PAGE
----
Leica Oskar Barnack Award 2006: Tomas Munita „Kabul - Leaving the Shadows“

Winner 2006: Tomas Munita

For nine months, the Chilean photographer Tomás Munita travelled around war-stricken Afghanistan, made possible thanks to a long-term assignment for The Associated Press. Munita’s photo reportage takes a penetrating look at a country on the verge of a new beginning.

“Leaving the Shadows” can be interpreted in two ways. The contrasts of bright and dark as well as the interplays of light and shadow are strong elements of his visual style. Furthermore, the title nails the situation of the Afghan population. A country leaves the shadows of the past behind and returns to the light of hope. People who have experienced and survived the unimaginable take cautious steps back into a form of normality. Throughout the Cold War of the 20th century, Afghanistan was divided into two opposing camps due to the conflicting world views of the USA and the USSR. The country was consistently plagued with war. In the 1990s the Taliban pushed through a radical interpretation of Islam, but the regime fell during the ‘War on Terrorism’ of 2002. In 2004 the first ‘free’ presidential elections took place under dodgy conditions: among the candidates were former warlords and avowed Taliban members. The security situation remains critical. In the south and in the east of the country there are places where no foreign troops will go.

Munita’s photographs take us into a wonderfully foreign world that is in the process of being resurrected. Amidst all the destruction, the first thing that appears to be coming back is the laughter and the gratitude for the security within communities and families. Children swing into the bright, blue sky; dark clouds withdraw. An adult man dangles giddily in the frame of a football goal post. A family huddles together in the warm glow of a fireplace – happy to be together. In other photos, cultural customs are celebrated. Two dominant elements can be observed throughout Munita’s work: light and colour. Our attention gets caught by the glistening beam of light, as it finds its way through a hole in the roof, or is warmed by the dark orange sky. The victory over shadows and darkness conveys a sense of hope: to the protagonists in the photos, and to us, the viewer. The omnipresent witnesses of war – wreckages and junk – become secondary in his pictures.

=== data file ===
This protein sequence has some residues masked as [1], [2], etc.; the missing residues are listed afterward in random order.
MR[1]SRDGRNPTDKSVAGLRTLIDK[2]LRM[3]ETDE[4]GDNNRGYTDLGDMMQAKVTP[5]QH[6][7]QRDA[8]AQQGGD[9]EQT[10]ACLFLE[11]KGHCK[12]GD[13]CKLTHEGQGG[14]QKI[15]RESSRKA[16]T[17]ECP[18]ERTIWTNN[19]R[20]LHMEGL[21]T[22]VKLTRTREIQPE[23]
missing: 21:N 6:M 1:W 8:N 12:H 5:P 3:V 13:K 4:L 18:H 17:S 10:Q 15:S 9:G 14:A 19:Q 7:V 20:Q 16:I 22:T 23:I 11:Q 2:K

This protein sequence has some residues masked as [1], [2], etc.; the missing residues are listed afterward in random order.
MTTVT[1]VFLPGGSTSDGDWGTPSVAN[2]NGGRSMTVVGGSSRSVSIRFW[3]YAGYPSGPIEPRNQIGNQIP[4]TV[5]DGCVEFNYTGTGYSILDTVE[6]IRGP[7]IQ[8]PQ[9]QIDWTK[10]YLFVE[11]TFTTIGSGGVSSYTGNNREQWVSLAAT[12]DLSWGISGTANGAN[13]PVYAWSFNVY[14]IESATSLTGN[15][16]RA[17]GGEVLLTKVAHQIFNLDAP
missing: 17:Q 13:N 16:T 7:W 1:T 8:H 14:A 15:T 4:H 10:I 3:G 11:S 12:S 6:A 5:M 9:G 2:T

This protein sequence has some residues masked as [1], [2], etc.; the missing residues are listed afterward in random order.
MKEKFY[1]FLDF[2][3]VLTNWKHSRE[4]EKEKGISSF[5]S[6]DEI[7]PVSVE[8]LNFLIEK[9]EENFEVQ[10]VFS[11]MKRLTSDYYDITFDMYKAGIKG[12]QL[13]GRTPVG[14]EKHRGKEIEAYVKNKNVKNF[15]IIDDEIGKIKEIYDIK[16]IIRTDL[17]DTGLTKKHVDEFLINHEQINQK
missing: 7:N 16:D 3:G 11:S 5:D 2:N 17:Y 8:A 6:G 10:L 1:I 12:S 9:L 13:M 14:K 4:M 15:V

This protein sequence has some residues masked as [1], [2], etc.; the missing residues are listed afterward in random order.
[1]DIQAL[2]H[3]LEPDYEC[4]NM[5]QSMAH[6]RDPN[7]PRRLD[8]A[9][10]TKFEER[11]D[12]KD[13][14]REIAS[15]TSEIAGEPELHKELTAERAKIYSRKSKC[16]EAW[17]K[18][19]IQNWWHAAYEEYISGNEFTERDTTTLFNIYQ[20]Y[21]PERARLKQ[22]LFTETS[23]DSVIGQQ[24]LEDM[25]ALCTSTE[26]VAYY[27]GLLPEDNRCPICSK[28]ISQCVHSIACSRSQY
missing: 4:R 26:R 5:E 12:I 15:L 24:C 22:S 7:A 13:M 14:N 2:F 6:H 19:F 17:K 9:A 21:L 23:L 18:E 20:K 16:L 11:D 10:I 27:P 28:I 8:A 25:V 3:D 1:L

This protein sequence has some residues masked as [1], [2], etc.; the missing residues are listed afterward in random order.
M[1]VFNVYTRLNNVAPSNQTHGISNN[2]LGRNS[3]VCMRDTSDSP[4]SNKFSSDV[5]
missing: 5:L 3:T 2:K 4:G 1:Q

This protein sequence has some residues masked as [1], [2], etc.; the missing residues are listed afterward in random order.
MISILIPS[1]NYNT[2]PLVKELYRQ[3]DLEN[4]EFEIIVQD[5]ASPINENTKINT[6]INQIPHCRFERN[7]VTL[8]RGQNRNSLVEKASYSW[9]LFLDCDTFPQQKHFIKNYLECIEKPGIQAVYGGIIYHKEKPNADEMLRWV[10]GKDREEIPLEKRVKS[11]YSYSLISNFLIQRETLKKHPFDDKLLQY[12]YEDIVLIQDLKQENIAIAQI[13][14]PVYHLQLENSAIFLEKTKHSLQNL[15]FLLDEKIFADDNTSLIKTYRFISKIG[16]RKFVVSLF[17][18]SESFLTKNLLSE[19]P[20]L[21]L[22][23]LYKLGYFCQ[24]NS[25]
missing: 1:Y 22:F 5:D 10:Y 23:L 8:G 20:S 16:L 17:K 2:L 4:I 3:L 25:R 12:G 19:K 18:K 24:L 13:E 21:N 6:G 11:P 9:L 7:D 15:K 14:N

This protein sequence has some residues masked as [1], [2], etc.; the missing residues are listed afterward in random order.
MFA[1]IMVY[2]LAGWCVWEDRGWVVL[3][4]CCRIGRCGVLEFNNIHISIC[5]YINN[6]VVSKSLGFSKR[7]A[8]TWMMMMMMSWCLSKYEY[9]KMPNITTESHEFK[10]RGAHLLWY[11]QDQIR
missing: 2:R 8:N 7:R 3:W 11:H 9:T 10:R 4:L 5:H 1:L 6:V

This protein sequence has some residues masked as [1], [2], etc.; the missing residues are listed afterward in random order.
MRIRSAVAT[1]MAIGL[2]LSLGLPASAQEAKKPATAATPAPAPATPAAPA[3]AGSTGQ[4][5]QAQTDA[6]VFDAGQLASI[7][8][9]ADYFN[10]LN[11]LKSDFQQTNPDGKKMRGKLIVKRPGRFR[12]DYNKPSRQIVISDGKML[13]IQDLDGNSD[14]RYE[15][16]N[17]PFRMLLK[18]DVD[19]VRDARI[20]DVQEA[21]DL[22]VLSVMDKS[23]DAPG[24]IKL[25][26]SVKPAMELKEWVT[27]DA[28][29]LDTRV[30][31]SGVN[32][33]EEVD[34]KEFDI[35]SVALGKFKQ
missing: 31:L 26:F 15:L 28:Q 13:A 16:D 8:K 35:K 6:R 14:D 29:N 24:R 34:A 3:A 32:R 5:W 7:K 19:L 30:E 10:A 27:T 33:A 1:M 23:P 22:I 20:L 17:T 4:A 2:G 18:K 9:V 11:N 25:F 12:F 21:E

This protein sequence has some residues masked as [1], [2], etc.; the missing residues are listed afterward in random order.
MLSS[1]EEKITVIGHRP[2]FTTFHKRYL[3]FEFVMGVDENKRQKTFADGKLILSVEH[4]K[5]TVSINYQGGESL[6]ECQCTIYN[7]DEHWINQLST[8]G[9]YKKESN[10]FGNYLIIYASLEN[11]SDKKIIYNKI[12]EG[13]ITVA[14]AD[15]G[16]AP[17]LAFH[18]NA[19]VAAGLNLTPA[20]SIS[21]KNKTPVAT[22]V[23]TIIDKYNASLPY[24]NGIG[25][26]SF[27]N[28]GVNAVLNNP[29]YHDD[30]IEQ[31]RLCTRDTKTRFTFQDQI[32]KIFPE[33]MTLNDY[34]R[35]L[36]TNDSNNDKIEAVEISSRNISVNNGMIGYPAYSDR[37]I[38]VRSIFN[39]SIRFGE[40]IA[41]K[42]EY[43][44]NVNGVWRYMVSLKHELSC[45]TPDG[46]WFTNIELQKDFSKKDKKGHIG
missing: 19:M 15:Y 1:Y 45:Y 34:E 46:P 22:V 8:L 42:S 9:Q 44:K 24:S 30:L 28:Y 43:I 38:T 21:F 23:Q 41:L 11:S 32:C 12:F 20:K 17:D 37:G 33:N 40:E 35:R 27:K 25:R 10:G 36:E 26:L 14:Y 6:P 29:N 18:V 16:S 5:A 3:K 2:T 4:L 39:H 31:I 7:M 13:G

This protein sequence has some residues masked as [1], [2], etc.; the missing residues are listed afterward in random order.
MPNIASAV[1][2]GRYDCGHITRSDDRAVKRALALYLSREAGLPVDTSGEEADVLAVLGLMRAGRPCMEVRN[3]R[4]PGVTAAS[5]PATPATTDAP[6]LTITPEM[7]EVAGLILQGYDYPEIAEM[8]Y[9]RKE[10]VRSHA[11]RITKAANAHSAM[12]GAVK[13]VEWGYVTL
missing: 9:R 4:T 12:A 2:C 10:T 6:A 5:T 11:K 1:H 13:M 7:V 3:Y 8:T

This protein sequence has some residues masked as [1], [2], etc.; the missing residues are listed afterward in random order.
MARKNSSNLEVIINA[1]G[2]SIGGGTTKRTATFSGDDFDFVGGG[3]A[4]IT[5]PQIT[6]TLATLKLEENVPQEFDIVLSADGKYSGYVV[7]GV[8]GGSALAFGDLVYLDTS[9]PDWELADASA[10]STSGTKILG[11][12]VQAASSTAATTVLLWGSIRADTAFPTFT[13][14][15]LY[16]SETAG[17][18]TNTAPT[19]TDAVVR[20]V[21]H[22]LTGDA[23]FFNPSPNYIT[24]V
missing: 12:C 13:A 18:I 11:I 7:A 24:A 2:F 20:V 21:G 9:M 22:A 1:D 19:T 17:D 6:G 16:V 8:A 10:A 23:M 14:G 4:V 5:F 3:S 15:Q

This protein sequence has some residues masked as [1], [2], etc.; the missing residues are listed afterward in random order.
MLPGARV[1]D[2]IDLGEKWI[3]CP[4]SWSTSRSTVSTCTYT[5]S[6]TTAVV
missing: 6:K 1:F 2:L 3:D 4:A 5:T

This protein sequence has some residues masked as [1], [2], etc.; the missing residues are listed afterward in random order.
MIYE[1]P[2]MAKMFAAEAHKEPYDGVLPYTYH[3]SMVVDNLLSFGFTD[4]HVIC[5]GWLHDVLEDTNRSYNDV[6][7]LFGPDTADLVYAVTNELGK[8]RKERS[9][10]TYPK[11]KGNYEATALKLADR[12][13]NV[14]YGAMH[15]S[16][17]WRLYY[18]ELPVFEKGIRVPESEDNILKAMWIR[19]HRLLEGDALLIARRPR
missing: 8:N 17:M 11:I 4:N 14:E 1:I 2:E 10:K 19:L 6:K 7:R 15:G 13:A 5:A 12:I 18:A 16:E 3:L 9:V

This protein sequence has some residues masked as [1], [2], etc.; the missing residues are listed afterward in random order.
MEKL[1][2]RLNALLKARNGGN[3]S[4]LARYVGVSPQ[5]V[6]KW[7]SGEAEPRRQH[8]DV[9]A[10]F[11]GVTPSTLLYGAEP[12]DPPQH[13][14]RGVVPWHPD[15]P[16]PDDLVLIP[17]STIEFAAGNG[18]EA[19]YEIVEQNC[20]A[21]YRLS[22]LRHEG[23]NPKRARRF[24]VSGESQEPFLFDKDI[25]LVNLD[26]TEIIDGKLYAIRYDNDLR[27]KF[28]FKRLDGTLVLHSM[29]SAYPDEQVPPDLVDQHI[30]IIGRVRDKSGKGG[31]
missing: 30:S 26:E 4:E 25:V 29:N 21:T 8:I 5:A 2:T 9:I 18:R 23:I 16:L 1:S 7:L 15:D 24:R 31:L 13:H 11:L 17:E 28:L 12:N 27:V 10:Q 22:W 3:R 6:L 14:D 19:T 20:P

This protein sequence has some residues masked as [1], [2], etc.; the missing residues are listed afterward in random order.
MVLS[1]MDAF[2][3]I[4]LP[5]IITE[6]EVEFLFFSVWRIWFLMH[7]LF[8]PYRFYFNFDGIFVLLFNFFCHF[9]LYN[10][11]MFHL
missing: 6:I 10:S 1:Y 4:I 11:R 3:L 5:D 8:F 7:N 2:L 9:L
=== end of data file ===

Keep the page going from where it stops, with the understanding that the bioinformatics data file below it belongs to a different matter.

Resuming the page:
Where is Afghanistan heading? Munita’s photos fail to provide an answer. But they do convey the assurance that even in Afghanistan there are people who want the same thing out of life as everyone else: peace and a bit of personal luck.

(Text updated 2020)

Tomas Munita

Born in 1975, Munita studied photography from 1994 to 1997. From 1998 to 2000 he worked for the daily newspaper El Metropolitano in Santiago and then, until 2003, for The Associated Press with a focus on Latin America. Until his Kabul assignment, he realized projects of his own, such as a 12-month reportage trip to Southern Asia. In 2003 he took part in the Joop Swart Masterclass of World Press Photo in Amsterdam. In 2005 he received the ICP Young Photographer Infinity Award conferred by the International Center of Photography in New York. Since 2006 Munita has worked as a freelance photographer in his home city of Santiago de Chile.

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An honourable mention in the Leica Oskar Barnack Award 2006 was given to the American, James Whitlow Delano. In his personal, long-term project, “Japan Mangaland”, the photographer takes a critical look at the country he lives in.